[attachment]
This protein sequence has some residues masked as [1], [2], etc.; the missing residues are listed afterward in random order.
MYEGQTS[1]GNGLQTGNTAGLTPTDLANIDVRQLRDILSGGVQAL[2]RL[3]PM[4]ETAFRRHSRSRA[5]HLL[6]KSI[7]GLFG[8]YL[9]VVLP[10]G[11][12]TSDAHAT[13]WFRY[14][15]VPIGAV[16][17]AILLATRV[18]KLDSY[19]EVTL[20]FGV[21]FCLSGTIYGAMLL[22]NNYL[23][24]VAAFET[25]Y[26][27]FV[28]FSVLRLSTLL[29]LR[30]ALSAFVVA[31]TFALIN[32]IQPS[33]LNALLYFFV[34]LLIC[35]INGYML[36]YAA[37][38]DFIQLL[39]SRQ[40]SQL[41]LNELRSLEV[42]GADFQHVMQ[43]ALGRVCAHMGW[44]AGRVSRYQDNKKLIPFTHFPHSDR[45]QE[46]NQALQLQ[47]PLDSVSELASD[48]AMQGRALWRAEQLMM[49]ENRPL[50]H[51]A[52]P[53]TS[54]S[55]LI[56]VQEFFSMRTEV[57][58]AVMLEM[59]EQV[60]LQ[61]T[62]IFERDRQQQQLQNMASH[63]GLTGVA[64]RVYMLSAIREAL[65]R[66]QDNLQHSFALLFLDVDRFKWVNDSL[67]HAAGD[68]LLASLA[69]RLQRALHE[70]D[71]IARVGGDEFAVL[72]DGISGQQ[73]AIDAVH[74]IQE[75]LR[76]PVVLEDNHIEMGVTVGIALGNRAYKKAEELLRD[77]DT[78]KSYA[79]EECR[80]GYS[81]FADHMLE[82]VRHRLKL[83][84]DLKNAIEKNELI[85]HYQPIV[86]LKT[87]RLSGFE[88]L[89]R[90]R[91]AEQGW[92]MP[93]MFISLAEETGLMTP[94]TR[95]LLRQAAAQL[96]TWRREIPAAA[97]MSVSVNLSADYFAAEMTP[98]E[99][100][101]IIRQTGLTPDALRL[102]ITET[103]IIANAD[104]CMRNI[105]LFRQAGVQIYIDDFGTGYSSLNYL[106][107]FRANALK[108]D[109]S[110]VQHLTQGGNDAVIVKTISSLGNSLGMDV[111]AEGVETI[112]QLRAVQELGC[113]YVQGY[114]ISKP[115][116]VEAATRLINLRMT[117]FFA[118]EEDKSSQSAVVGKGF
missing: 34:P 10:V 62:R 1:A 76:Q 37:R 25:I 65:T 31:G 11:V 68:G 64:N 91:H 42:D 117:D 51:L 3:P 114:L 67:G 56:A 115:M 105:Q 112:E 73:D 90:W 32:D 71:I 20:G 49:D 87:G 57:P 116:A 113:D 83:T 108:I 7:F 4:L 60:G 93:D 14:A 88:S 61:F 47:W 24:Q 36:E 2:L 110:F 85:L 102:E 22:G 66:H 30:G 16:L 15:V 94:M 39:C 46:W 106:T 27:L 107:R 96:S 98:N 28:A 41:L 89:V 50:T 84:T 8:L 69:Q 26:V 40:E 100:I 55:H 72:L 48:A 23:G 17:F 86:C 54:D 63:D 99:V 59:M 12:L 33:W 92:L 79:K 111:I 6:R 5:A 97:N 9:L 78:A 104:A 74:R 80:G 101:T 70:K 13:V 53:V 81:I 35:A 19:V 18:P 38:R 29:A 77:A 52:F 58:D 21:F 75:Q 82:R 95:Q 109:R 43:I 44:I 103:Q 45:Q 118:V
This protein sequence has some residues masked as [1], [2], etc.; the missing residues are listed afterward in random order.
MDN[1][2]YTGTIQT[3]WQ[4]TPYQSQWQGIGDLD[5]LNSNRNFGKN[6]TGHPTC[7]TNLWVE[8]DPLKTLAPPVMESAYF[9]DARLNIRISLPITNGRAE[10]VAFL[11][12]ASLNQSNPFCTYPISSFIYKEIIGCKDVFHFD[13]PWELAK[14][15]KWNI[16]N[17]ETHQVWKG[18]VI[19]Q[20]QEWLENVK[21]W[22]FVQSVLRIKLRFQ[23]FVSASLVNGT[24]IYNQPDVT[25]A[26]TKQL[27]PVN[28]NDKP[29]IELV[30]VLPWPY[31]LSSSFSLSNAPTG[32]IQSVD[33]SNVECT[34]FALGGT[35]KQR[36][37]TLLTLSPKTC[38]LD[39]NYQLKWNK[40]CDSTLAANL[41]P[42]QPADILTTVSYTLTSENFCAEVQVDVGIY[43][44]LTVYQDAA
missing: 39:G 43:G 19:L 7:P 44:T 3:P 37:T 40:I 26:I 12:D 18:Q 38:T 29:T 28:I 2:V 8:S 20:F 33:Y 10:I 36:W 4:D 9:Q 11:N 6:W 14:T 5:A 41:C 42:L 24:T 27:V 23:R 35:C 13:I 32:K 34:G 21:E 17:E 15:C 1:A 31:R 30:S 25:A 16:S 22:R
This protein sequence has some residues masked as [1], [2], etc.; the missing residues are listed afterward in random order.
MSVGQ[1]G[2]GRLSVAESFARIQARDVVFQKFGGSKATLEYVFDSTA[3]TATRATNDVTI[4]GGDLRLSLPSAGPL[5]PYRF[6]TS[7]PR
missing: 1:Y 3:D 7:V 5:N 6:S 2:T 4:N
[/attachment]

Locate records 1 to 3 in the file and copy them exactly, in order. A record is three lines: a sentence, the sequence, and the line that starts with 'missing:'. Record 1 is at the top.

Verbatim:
This protein sequence has some residues masked as [1], [2], etc.; the missing residues are listed afterward in random order.
MYEGQTS[1]GNGLQTGNTAGLTPTDLANIDVRQLRDILSGGVQAL[2]RL[3]PM[4]ETAFRRHSRSRA[5]HLL[6]KSI[7]GLFG[8]YL[9]VVLP[10]G[11][12]TSDAHAT[13]WFRY[14][15]VPIGAV[16][17]AILLATRV[18]KLDSY[19]EVTL[20]FGV[21]FCLSGTIYGAMLL[22]NNYL[23][24]VAAFET[25]Y[26][27]FV[28]FSVLRLSTLL[29]LR[30]ALSAFVVA[31]TFALIN[32]IQPS[33]LNALLYFFV[34]LLIC[35]INGYML[36]YAA[37][38]DFIQLL[39]SRQ[40]SQL[41]LNELRSLEV[42]GADFQHVMQ[43]ALGRVCAHMGW[44]AGRVSRYQDNKKLIPFTHFPHSDR[45]QE[46]NQALQLQ[47]PLDSVSELASD[48]AMQGRALWRAEQLMM[49]ENRPL[50]H[51]A[52]P[53]TS[54]S[55]LI[56]VQEFFSMRTEV[57][58]AVMLEM[59]EQV[60]LQ[61]T[62]IFERDRQQQQLQNMASH[63]GLTGVA[64]RVYMLSAIREAL[65]R[66]QDNLQHSFALLFLDVDRFKWVNDSL[67]HAAGD[68]LLASLA[69]RLQRALHE[70]D[71]IARVGGDEFAVL[72]DGISGQQ[73]AIDAVH[74]IQE[75]LR[76]PVVLEDNHIEMGVTVGIALGNRAYKKAEELLRD[77]DT[78]KSYA[79]EECR[80]GYS[81]FADHMLE[82]VRHRLKL[83][84]DLKNAIEKNELI[85]HYQPIV[86]LKT[87]RLSGFE[88]L[89]R[90]R[91]AEQGW[92]MP[93]MFISLAEETGLMTP[94]TR[95]LLRQAAAQL[96]TWRREIPAAA[97]MSVSVNLSADYFAAEMTP[98]E[99][100][101]IIRQTGLTPDALRL[102]ITET[103]IIANAD[104]CMRNI[105]LFRQAGVQIYIDDFGTGYSSLNYL[106][107]FRANALK[108]D[109]S[110]VQHLTQGGNDAVIVKTISSLGNSLGMDV[111]AEGVETI[112]QLRAVQELGC[113]YVQGY[114]ISKP[115][116]VEAATRLINLRMT[117]FFA[118]EEDKSSQSAVVGKGF
missing: 34:P 10:V 62:R 1:A 76:Q 37:R 25:I 65:T 31:G 11:V 68:G 64:N 91:H 42:D 117:D 51:L 3:P 114:L 67:G 56:A 115:M 105:Q 112:E 73:D 90:W 32:D 71:I 20:G 49:D 87:G 57:P 116:A 113:D 83:T 108:I 7:F 4:L 60:G 93:D 14:A 88:S 61:F 47:W 24:Q 36:E 2:L 110:F 85:L 102:E 22:G 66:H 30:G 16:L 15:V 94:M 39:C 46:W 106:T 27:L 107:R 96:S 98:N 28:A 41:L 89:V 50:T 84:T 8:L 69:Q 26:V 40:E 100:I 55:H 72:L 48:A 23:G 17:F 86:C 54:D 63:D 99:V 59:M 12:L 33:W 92:L 79:K 111:I 6:R 5:A 97:N 9:L 78:A 104:A 74:R 80:G 101:T 70:K 13:V 53:V 81:I 35:A 19:V 18:P 38:R 29:A 77:A 52:F 58:D 21:F 75:Q 82:R 95:Q 109:R 43:I 44:I 103:Q 45:Q 118:V
This protein sequence has some residues masked as [1], [2], etc.; the missing residues are listed afterward in random order.
MDN[1][2]YTGTIQT[3]WQ[4]TPYQSQWQGIGDLD[5]LNSNRNFGKN[6]TGHPTC[7]TNLWVE[8]DPLKTLAPPVMESAYF[9]DARLNIRISLPITNGRAE[10]VAFL[11][12]ASLNQSNPFCTYPISSFIYKEIIGCKDVFHFD[13]PWELAK[14][15]KWNI[16]N[17]ETHQVWKG[18]VI[19]Q[20]QEWLENVK[21]W[22]FVQSVLRIKLRFQ[23]FVSASLVNGT[24]IYNQPDVT[25]A[26]TKQL[27]PVN[28]NDKP[29]IELV[30]VLPWPY[31]LSSSFSLSNAPTG[32]IQSVD[33]SNVECT[34]FALGGT[35]KQR[36][37]TLLTLSPKTC[38]LD[39]NYQLKWNK[40]CDSTLAANL[41]P[42]QPADILTTVSYTLTSENFCAEVQVDVGIY[43][44]LTVYQDAA
missing: 39:G 43:G 19:L 7:P 44:T 3:P 37:T 40:I 26:I 12:D 18:Q 38:T 29:T 28:I 2:V 8:S 20:F 33:Y 10:I 36:W 4:D 9:Q 11:N 6:W 14:T 5:A 41:C 42:L 24:T 27:V 23:R 35:C 13:I 32:K 34:G 21:E 17:E 15:C 1:A 31:R 30:S 25:A 16:S 22:R
This protein sequence has some residues masked as [1], [2], etc.; the missing residues are listed afterward in random order.
MSVGQ[1]G[2]GRLSVAESFARIQARDVVFQKFGGSKATLEYVFDSTA[3]TATRATNDVTI[4]GGDLRLSLPSAGPL[5]PYRF[6]TS[7]PR
missing: 1:Y 3:D 7:V 5:N 6:S 2:T 4:N